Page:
Record number of coots on my patch

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OLYMPUS DIGITAL CAMERA

The predicted arrival of the year’s first barbecue weekend seemed to have passed us by, as we were subjected to the usual menu of wind and rain.

However, the signs of spring were much in evidence as I went out and about on Sunday.

Mammal movement seems to have increased, judging by the amount of casualties on our roads. Dead badgers seemed to be everywhere and the first crop of flattened hedgehogs was sadly much in evidence.

It was the last wildfowl count of the winter on Sunday and I was in for a pleasant surprise when I visited one of my designated local lochs. For many years now, coot numbers have inexplicably plummeted, not just on my patch, but across the Borders in general. No plausible explanation has come forward and it was extremely worrying that this once common water bird seemed to be on the way out. Sunday’s count however, yielded 22 individuals on this loch – the highest recorded there and two more than the previous record in 1994.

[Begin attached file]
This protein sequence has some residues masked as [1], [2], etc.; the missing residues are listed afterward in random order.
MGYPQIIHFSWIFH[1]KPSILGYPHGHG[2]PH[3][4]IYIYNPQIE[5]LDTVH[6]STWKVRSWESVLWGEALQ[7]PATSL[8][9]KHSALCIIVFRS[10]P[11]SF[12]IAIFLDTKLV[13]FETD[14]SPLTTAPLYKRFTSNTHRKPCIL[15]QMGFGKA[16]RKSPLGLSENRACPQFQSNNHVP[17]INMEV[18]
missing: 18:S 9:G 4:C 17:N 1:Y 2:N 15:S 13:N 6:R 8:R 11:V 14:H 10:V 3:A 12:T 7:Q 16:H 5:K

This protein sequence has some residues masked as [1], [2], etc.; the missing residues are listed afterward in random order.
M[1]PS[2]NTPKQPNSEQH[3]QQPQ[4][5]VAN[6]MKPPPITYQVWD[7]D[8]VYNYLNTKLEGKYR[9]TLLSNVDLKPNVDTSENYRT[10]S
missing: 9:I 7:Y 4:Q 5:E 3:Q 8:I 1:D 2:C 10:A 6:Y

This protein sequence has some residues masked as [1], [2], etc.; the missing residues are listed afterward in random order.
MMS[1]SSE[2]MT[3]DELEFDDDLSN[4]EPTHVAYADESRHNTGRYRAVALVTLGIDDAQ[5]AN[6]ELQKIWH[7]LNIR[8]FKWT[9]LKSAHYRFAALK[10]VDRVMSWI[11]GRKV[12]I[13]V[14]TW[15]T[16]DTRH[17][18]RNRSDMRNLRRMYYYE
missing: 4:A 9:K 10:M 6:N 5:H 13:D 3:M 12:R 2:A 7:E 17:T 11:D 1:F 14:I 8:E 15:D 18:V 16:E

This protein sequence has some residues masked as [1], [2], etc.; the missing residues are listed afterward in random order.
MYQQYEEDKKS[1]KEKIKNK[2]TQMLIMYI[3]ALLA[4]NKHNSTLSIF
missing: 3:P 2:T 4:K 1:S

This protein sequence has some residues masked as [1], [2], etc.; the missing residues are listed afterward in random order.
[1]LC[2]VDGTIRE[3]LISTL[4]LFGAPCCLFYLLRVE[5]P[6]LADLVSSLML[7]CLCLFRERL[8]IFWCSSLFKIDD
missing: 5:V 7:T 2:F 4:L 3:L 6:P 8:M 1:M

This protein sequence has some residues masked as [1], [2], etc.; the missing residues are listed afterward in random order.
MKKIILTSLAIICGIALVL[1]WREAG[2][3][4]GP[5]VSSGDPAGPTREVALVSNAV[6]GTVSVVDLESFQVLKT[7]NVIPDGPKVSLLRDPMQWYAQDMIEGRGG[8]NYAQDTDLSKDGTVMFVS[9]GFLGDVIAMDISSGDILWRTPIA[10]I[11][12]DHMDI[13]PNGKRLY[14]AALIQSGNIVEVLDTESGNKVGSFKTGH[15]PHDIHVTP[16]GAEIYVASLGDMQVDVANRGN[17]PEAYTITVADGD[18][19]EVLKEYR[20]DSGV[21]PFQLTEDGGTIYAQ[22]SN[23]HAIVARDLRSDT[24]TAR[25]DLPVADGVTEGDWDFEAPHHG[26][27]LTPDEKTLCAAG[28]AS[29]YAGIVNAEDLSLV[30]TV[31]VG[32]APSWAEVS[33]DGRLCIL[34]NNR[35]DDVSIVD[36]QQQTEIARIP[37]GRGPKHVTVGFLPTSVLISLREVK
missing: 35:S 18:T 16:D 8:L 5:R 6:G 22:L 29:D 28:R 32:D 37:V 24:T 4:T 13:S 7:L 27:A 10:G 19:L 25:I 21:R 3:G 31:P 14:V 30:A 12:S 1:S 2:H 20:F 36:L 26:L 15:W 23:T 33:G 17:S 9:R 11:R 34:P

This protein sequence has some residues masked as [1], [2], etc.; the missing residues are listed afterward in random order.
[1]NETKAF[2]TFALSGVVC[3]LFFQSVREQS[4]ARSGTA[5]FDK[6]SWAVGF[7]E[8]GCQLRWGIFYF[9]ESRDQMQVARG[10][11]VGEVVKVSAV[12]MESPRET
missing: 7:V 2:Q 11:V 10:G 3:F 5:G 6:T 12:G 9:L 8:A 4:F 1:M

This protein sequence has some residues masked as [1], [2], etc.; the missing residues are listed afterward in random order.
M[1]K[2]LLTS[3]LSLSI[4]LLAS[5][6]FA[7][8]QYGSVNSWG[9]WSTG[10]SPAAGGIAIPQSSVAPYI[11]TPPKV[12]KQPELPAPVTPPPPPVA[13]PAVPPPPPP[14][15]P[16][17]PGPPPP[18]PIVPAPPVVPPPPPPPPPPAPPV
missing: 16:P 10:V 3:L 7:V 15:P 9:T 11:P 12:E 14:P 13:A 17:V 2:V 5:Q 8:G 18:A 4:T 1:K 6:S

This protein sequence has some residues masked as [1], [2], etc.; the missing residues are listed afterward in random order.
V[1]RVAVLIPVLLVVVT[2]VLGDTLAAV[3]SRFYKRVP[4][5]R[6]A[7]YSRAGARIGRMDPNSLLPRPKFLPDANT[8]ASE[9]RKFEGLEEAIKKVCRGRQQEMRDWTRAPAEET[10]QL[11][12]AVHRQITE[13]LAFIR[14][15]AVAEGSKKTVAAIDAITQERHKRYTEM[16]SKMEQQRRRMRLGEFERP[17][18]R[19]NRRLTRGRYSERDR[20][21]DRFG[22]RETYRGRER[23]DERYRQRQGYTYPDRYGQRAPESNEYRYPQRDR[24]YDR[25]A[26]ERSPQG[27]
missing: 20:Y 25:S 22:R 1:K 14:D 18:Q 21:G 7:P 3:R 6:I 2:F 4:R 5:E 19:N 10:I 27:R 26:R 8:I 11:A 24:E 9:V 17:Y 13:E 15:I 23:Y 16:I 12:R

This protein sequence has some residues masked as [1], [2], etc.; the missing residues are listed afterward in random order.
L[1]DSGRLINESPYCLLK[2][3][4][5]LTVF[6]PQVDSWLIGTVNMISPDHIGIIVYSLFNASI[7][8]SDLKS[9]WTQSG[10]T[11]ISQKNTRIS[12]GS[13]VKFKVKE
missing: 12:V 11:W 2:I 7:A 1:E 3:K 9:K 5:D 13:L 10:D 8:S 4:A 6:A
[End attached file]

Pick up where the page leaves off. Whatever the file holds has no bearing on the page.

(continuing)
Let’s hope that this year’s breeding season goes well and numbers get back to where they once were. Other spring highlights of the weekend included a pregnant frog in my neighbour’s garden (heading I hope in the direction of my new garden pond), bird song gathering pace with newcomers such as skylark and yellowhammer joining the throng and the sight of my first spring lambs careering round a field near Legerwood.

Borders botanists, particularly those in the Hawick area, will be delighted to hear that a new softback book covering their locality, is about to be published – The Flora of Hawick Burgh. Amazingly, author Michael Braithwaite recorded 632 species of plant in 2014, which is a huge number for an inland town.

The town is split into eight habitats and the plants found in each are described and their location given, so that aspiring botanists can grab a field guide and go and look for them. It is wonderfully illustrated throughout with coloured pictures and maps, and for only a fiver including post and packing it is an absolute steal. You can get a copy by sending a cheque for £5 made out to Hawick Archaeological Society, to Michael Braithwaite, Clarilaw Farmhouse, Hawick TD9 8PT.

Or why not get one for only £4 by popping along to the society’s coffee morning in the Congregational Church, where copies will be available.